In my junk folder I have for the past upteen decades been getting random charts by a group called Chart of the Day. Surprisingly, I dont get them everyday – so the implication that you get a chart everyday that is interesting is perhaps a little bit of an oversell. This morning I go the following piece of wisdom –
This chart as the title suggests looks at the S&P 500 PE ratio back to the turn of the century. Putting aside the obvious gaping methodological flaws such as the S&P500 was only started in 1957 I do always find these sorts of things interesting. Markets and their history should be a topic of investigation for every trader, simply because there is nothing new. Bubbles and crashes have been a feature of markets since they began and the driving force behind such things has always been the capriciousness of market participants. Curious as to what our own market looked like I dug up some data from the folks at Market Index and plotted the local PE ratio against the All Ords to see what I could see.
On the chart above I dropped a series of vertical lines – the three black ones denote a time when valuations according to the markets PE ratio could be considered extreme, the red one is the GFC. Pundits who look at valuation models work on the notion that markets or their component equities have a fair valuation and deviations from this point indicate that something is either overvalued or undervalued. Decisions are then made upon this interpretations. The first black line is easy to identify – its the 1987 crash. The second one took me a little while to remember until I remembered the tail end of the 1991/2 recession combined with the banks nearly sending themselves under after property bit the dust. The third black line is the tech wreck, The question when looking at any methodology is what value does it add to your decision making. This is an important question since our decision making is bounded by the time we have to make the decision, the amount of information we have and our cognitive ability. None of these components can be infinite so our decision making is always somewhat half arsed. However, we need to add to this the notion of decision fatigue. It is estimated that during an average day we make anywhere between 20,000 and 25, 000 conscious and unconscious decisions and each of these decisions extracts a toll. Decision making is not a free ride, everything has a cost. Therefore efficiency of decision making is of paramount importance. If you have to force a decision then you are merely adding to your own mental loading without achieving anything.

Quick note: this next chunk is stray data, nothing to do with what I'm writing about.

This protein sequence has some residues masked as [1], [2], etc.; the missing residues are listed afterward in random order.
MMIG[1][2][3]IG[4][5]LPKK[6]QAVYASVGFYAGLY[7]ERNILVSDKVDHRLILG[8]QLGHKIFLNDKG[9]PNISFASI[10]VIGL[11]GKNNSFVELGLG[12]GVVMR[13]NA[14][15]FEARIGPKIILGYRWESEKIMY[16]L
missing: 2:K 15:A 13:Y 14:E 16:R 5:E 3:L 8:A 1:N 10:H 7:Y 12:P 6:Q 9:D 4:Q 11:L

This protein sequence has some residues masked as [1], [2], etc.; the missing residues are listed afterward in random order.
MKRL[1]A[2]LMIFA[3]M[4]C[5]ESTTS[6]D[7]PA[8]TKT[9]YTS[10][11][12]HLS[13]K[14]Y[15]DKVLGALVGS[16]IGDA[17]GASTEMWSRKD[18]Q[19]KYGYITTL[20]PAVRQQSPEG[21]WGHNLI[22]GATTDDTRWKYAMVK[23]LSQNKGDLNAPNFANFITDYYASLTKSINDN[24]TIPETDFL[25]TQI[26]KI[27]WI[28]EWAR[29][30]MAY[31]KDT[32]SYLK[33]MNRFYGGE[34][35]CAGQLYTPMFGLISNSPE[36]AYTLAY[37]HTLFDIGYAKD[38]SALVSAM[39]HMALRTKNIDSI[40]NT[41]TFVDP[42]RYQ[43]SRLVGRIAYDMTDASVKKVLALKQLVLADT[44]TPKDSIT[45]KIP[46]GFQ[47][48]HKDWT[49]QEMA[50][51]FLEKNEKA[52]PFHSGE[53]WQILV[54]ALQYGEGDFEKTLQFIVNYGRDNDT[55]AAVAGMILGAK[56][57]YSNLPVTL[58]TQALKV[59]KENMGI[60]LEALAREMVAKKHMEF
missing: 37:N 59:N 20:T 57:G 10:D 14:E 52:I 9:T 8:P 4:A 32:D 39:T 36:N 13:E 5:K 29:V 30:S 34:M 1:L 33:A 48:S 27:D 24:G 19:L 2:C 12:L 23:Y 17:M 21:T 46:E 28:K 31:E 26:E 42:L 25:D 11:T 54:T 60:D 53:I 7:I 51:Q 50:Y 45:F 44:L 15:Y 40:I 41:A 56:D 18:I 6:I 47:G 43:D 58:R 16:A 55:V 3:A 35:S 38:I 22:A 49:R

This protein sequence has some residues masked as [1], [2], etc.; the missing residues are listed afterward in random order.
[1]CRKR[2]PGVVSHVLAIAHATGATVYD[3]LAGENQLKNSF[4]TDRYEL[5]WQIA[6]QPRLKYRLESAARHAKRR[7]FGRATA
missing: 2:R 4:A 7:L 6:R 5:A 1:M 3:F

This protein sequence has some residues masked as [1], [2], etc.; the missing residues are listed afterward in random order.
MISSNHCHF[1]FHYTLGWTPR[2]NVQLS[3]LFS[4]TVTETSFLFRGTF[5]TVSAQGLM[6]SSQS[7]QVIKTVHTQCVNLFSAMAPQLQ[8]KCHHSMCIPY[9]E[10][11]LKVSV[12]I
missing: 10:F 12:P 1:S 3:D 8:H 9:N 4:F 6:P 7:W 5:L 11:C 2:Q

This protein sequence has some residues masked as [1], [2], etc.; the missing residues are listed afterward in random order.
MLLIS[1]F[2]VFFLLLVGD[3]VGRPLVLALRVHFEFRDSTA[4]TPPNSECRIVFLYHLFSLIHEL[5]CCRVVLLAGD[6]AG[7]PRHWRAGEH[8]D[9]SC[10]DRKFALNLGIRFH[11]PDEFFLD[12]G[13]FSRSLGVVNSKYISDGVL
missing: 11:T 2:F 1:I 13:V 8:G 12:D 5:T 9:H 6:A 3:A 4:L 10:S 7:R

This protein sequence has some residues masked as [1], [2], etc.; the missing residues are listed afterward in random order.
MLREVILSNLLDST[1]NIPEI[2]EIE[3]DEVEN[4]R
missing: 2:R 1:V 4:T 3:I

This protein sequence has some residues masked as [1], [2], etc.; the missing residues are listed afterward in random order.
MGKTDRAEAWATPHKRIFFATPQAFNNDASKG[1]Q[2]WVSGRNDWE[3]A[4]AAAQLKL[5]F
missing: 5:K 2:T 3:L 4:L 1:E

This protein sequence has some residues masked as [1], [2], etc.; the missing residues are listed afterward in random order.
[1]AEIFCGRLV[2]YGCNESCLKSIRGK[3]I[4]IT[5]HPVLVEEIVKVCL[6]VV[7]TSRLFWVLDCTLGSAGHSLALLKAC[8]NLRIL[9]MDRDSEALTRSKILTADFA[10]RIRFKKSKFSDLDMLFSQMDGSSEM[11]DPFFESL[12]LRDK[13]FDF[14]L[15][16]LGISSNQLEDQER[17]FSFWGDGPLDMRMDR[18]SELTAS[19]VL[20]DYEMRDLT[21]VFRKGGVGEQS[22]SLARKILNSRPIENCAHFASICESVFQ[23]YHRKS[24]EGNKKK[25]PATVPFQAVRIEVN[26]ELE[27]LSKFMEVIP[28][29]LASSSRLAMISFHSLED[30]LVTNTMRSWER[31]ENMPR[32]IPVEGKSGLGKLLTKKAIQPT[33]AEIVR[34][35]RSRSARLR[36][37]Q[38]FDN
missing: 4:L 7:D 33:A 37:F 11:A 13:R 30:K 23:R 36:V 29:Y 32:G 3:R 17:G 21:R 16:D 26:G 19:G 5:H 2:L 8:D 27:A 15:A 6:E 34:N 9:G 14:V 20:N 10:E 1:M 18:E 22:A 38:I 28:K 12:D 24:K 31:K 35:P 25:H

As to whether the chart above tells me anything I dont already now about market extremes is doubtful As to whether it adds anything to my overall view of the world and approach to trading I am certain it doesn’t. But your mileage may vary.